Give her a day off

Muna Al-Fuzai

Every time I hear negative comments or racist opinions about labor rights, I feel sorry and ashamed of those who despise the poor, who are forced to work abroad due to poverty. Recently I heard the views of some Filipinos friends and their feelings with regards to comments by a Kuwaiti woman who posted a video on Instagram on July 10 in which she rejected the new rules that were introduced in May to give Filipino domestic helpers a day off every week and prevent employers from keeping their passports.

On May 11, Kuwait and Manila signed an agreement regulating domestic labor following a diplomatic crisis that led to a ban on Filipino workers heading to work in the country. “Don’t we have the right to have a day off for ourselves once a week?” A good observation and fair call by my Filipino friend. Another said: “If the maid receives good treatment from the sponsor, she wouldn’t think of escaping even if she has her passport.”

The story began when the Kuwaiti girl expressed her personal opinion on social media about the subject of granting Filipino maids weekly leave and the right to retain their passports. I believe the domestic worker is a hardworking human who needs to communicate with friends on her day off and have a social life. She is an employee and not a slave or a prisoner. But it seems not everyone agrees on this.

The lady’s comments in the deleted clip sparked outrage on social media, with calls to make an apology and likening her comments to those of “a slave owner”. The blogger tried to defend her opinion and told AFP by phone that the outcry was “unjustified” and did not require an apology. “All I said was that the employer is entitled to keep the servant’s passport, and that many Kuwaitis and Gulf nationals agree with me,” she said. I don’t know what is the exact interpretation of the term “many”, because I see this as a personal opinion. I am very much a Kuwaiti and this is an insult and racist.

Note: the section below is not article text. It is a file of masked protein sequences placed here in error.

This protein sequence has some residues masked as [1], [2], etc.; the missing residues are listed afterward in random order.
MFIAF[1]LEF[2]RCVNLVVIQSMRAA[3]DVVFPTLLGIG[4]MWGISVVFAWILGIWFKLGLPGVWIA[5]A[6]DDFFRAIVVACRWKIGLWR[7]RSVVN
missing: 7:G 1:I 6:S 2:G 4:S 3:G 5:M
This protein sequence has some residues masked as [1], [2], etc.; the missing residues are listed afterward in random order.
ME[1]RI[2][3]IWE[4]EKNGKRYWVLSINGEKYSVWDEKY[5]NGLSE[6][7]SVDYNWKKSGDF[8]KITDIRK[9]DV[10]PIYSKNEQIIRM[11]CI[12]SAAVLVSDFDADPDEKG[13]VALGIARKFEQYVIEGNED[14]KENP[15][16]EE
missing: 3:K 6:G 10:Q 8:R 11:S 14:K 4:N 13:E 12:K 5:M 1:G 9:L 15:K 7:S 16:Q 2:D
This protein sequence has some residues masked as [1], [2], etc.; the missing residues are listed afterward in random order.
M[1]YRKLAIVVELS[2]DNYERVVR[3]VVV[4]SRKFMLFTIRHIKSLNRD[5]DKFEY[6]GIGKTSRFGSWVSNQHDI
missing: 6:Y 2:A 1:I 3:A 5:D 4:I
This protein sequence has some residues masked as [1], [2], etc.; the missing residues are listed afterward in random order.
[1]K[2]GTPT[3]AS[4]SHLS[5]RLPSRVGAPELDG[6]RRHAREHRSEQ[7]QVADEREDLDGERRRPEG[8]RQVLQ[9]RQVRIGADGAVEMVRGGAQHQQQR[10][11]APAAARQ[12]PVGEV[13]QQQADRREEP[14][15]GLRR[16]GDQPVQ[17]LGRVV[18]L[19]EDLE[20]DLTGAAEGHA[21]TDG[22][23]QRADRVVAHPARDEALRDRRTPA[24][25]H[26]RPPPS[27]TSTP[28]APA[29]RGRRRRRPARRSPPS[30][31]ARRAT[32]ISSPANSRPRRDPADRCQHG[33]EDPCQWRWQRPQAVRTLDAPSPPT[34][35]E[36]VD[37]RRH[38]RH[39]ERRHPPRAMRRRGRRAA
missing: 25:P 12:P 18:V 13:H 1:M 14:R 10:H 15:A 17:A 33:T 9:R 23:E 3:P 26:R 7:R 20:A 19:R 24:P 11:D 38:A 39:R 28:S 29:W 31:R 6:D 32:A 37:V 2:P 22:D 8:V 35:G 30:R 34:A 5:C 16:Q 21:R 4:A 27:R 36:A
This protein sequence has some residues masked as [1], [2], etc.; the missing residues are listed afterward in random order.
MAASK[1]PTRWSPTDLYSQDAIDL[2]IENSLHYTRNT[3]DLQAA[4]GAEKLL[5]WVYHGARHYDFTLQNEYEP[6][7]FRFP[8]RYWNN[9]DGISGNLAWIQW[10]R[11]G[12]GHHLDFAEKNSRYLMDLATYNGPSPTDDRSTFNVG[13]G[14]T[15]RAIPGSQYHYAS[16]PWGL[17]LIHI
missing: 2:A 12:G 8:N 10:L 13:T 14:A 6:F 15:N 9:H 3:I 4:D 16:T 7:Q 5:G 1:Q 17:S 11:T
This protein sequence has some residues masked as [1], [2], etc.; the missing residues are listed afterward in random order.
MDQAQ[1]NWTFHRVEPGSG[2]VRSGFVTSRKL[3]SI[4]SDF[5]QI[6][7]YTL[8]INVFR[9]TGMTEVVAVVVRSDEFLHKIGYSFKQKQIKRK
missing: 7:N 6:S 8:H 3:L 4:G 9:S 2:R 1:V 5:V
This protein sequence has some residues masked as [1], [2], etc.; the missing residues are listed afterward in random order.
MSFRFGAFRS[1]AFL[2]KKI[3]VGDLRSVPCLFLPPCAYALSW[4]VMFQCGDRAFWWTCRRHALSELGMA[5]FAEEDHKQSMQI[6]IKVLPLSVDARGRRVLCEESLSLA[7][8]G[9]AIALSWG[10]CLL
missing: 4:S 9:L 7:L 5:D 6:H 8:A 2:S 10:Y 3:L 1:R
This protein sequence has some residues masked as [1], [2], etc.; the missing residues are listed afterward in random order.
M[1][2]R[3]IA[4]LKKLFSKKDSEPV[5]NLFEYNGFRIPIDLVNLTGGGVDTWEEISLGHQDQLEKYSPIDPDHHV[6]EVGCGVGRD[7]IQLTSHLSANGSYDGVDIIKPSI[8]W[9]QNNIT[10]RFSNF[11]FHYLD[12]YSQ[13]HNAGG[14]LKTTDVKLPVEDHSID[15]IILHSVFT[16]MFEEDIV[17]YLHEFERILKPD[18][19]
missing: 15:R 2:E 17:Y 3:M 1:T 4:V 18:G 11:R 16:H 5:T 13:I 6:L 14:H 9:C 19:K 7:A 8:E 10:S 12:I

When someone denies the basic social right of a human, then they do not recognize that this person – no matter what job they occupy – is not less than them and has the same needs. Do the “many” employers who refuse to give the worker a day off and their passport enjoy any day off themselves, or not? I believe domestic workers are no different than other employees with fixed working hours. Having a worker in your house doesn’t mean you are entitled to own her flesh and blood and treat her like a machine, because she is human as I am and you are and not less. The working hours must not be more than eight per day, plus a day off too weekly. If this does not please the sponsor, then they should depend on themselves and clean their own houses.

I hope people think twice before uttering racist and reprehensible opinions that represent them only and not the entire society, especially those who defend the rights of poor workers. We have to improve their working and living conditions because being far from their families is already a suffering, so let’s not deprive them of their human rights too.

By Muna Al-Fuzai
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